But it might surprise Steve Ballmer of the Microsoft Corp. to learn that the vast majority of people in this country, to say nothing of the world, have no need to be constantly connected with others by portable e-mail devices and cell phones.

Senior citizens, for instance, who are the fastest-growing demographic group in the country, have little need for immediate communication with coworkers and clients.

They want their phones, perhaps with an answering machine, not an elegant do-all communication device clipped on their belts.

The computer, the Internet and cell phones are useful tools to be used when needed.

I pity, however, those growing multitudes of the younger generations for whom such tools have become slave masters requiring them to be on call for their livelihoods 24/7.

Dr. Sidney Rankin



Focus on concepts helps pupils learn

Liz Bowie's article concerning the teaching of math in our elementary schools certainly hit the nail on the head ("Can less equal more?" Jan. 2).

At this time our, math textbooks are a huge smorgasbord of information, with far too many concepts for the student to digest.

As a teacher of future math teachers for many years, I have my students pivot around these five variables in each lesson: the issue of estimation, the creation of word problems, the use of representations or drawings, the use of everyday situations and the use of a variety of strategies in solving problems.

I also ask my teaching students to study their text for the 10 issues they would really like the students to delve into and process for the year.


That way, instead of knowing many things superficially, these future students will understand 10 things very well, which will give them the ability to build on that information. For example, students know that addition and multiplication have a relationship, as well as subtraction and division, so that if they are attempting to figure out how many pieces of candy are in five bags with 55 pieces in each bag, they could figure it out by using addition or multiplication or even by counting.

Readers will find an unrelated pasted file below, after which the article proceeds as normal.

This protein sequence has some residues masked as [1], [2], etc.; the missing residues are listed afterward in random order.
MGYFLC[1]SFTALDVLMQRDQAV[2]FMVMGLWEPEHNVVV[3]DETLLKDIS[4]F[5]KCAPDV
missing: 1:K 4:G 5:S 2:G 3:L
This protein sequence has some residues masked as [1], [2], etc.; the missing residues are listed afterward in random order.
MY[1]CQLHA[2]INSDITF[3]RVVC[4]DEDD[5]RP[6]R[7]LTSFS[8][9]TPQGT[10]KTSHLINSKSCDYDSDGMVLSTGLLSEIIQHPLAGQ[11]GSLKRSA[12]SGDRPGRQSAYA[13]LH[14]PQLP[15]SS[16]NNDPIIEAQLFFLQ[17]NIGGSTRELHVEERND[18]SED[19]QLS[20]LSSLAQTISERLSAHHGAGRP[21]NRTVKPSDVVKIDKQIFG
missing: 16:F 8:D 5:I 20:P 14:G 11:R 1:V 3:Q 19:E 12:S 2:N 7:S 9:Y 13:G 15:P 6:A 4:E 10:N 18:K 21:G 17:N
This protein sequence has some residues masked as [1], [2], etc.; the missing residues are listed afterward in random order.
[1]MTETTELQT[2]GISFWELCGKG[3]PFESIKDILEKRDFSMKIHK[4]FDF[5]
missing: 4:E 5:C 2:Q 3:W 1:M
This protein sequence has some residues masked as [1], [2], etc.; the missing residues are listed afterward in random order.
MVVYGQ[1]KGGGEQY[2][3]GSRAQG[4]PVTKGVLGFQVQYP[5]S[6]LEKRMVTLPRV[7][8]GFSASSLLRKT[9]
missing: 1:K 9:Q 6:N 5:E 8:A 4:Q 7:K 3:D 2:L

The National Council of Teachers of Math is right on the mark on this issue.

Eileen Quinn Knight


The writer is a professor of education at St. Xavier University.

Police lab standards firmly established


The letter from Maryland's chief public defender and another member of the public defender's office that suggested that the accreditation of the Baltimore police laboratory is "probably worse than nothing" was appallingly shallow and uninformed ("Police lab's integrity still open to question," Dec. 31).

The American Society of Crime Laboratory Directors/Laboratory Accreditation Board (ASCLD/LAB) has been performing crime laboratory accreditations for more than 24 years, and has accredited 278 state and local laboratories, 21 federal laboratories, 18 private laboratories and 10 international laboratories.

New York and Texas use ASCLD/LAB to regulate all of the crime laboratories in their respective states. Oklahoma requires each of its labs to be accredited by ASCLD/LAB.

The U.S. Department of Justice's inspector general recommended that the FBI be accredited by ASCLD/LAB.

The federal DNA Identification Act of 1994 regulates procedures for DNA analysis, and ASCLD/LAB inspects crime laboratories to ensure that they live up to federal standards.

One thing that the letter from the public defenders did not note is that four years after the 1992 National Academy of Sciences report they cited, the NAS reversed itself and made a specific recommendation that DNA laboratories make every effort to be accredited by organizations such as ASCLD/LAB.